The polyester fiber of the present invention is particularly suitable for use in clothing since it contains ethylene terephthalate as its main recurring unit. Further, the fiber is excellent in its dyeing fastness properties, because it contains --SO3 M groups.

The present invention will further be illustrated below by way of the following non-limitative examples. The various properties as referred to herein may be determined as follows.

Degree of Orientation Δn

The degree of orientation, i.e. the double refraction index, is represented by the difference between the refractive index to a light polarized perpendicular to the fiber axis and the refractive index to a light polarized parallel to the fiber axis. This is measured using a polarizing microscope provided with a Belleck compensator with the use of tricresyl phosphate.

Degree of Crystallization χ.sub.ρ

The specific gravity ρ of the polyester fiber is measured in a usual manner using a density gradient tube composed of n-heptane and carbon tetrachloride at a constant temperature water bath of 25 C., and the degree of crystallization is calculated by the following equation: ##EQU1##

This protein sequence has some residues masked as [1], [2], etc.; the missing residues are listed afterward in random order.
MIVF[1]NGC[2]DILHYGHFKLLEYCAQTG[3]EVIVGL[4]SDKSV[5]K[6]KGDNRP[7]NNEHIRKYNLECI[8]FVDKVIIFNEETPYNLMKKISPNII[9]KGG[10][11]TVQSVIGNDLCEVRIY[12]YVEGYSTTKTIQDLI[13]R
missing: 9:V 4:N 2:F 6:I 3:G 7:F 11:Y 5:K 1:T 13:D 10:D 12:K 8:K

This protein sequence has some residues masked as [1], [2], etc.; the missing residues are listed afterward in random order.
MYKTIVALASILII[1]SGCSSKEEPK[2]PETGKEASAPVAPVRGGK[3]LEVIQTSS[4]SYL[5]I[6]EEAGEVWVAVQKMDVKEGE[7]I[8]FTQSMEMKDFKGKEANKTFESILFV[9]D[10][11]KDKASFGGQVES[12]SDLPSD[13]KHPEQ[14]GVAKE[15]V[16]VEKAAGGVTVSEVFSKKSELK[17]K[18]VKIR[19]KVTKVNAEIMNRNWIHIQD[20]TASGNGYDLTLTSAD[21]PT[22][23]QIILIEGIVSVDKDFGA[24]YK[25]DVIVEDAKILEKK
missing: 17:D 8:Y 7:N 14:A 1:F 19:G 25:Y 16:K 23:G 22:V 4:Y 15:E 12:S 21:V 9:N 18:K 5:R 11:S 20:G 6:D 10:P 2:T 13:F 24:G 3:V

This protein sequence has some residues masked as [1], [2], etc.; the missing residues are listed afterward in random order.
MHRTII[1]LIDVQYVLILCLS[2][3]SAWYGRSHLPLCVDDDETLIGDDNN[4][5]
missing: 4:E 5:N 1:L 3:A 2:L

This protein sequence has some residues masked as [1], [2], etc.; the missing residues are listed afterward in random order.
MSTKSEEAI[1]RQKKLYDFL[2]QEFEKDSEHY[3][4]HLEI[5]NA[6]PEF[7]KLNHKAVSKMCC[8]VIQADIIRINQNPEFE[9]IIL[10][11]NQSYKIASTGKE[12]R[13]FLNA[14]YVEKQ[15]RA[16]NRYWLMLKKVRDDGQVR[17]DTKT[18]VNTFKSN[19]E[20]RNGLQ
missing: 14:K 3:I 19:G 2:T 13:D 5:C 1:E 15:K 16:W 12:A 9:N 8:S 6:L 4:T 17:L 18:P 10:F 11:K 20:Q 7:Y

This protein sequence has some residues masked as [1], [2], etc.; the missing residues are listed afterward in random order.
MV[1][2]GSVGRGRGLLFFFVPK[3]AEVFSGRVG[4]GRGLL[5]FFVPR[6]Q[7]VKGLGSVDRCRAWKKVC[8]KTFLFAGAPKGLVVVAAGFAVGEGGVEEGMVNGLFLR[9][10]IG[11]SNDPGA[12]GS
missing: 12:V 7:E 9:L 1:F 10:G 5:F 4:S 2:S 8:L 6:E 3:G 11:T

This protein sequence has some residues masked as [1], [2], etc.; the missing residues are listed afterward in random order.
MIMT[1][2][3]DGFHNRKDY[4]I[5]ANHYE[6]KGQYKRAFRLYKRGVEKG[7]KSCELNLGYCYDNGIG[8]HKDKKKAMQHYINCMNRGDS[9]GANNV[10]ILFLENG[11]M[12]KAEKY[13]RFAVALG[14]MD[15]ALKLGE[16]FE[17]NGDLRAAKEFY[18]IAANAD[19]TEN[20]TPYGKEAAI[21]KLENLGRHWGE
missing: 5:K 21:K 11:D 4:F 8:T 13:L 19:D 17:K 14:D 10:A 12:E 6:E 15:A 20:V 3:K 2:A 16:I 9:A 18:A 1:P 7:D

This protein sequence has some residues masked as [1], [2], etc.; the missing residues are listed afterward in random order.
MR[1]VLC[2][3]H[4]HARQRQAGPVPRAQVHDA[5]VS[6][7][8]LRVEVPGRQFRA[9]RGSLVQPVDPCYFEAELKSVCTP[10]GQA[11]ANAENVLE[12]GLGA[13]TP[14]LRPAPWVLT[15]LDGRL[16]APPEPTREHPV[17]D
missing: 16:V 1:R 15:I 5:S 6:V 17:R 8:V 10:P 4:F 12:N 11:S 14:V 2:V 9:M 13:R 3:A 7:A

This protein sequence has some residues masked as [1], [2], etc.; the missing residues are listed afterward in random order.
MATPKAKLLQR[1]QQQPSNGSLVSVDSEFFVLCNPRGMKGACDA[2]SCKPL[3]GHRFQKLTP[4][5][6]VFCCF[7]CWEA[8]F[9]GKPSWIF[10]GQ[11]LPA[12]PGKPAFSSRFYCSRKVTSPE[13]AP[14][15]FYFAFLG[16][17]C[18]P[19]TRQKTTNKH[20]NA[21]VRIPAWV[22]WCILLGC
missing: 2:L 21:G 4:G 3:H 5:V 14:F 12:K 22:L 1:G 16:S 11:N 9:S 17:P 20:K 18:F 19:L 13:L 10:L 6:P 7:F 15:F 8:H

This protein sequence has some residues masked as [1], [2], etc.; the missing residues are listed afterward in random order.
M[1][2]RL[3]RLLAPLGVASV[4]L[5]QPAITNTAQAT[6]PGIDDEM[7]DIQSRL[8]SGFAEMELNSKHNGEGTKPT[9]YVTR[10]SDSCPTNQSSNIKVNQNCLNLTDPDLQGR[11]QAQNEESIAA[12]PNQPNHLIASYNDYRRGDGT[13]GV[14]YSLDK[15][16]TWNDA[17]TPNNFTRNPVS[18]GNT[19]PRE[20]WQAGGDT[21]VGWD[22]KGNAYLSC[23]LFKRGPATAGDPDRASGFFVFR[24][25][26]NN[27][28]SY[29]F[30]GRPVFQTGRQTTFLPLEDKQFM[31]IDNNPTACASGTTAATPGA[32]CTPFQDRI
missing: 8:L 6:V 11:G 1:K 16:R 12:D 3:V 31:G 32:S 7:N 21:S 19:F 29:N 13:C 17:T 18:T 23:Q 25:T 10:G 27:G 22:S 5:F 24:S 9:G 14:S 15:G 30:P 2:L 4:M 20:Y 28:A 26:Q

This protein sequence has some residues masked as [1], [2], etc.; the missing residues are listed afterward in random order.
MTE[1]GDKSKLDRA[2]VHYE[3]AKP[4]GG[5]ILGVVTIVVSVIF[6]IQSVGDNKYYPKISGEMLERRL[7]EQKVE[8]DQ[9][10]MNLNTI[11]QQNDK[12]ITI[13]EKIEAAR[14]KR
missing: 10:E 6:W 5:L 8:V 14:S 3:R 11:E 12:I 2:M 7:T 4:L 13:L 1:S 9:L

Dyestuff Build-Up

The polyester fiber is dyed in a bath containing 5% o.w.f. of Aizen Cathilon Red GTLH (made by Hodogaya Chemical Industries, Inc., Japan) at 100 C. for 60 minutes, at a liquor to good ratio of 100:1, and the dyestuff build-up is calculated by the amount of the dyestuff not absorbed.

Breaking Strength and Elongation

These are determined by the ASTM method D2256-66T.

Strength at Final Turning Point

This is represented by the load at a point where the curvature the load-elongation curve as obtained in the above-mentioned ASTM method is finally changed.

EXAMPLE 1

Ethylene terephthalate polymer of an inherent viscosity of 0.59 and having 2.6 mol % of sodium sulfoisophthalate copolymerized therewith was processed into a fiber of 3 denier under the conditions shown in Table 1 below. The ethylene terephthalate polymer employed in Run No. 3 had 8.3 mol % of isophthalic acid and 1.9 mol % of sodium sulfoisophthalate copolymerized therewith instead of 2.6 mol % of sodium sulfoisophthalate.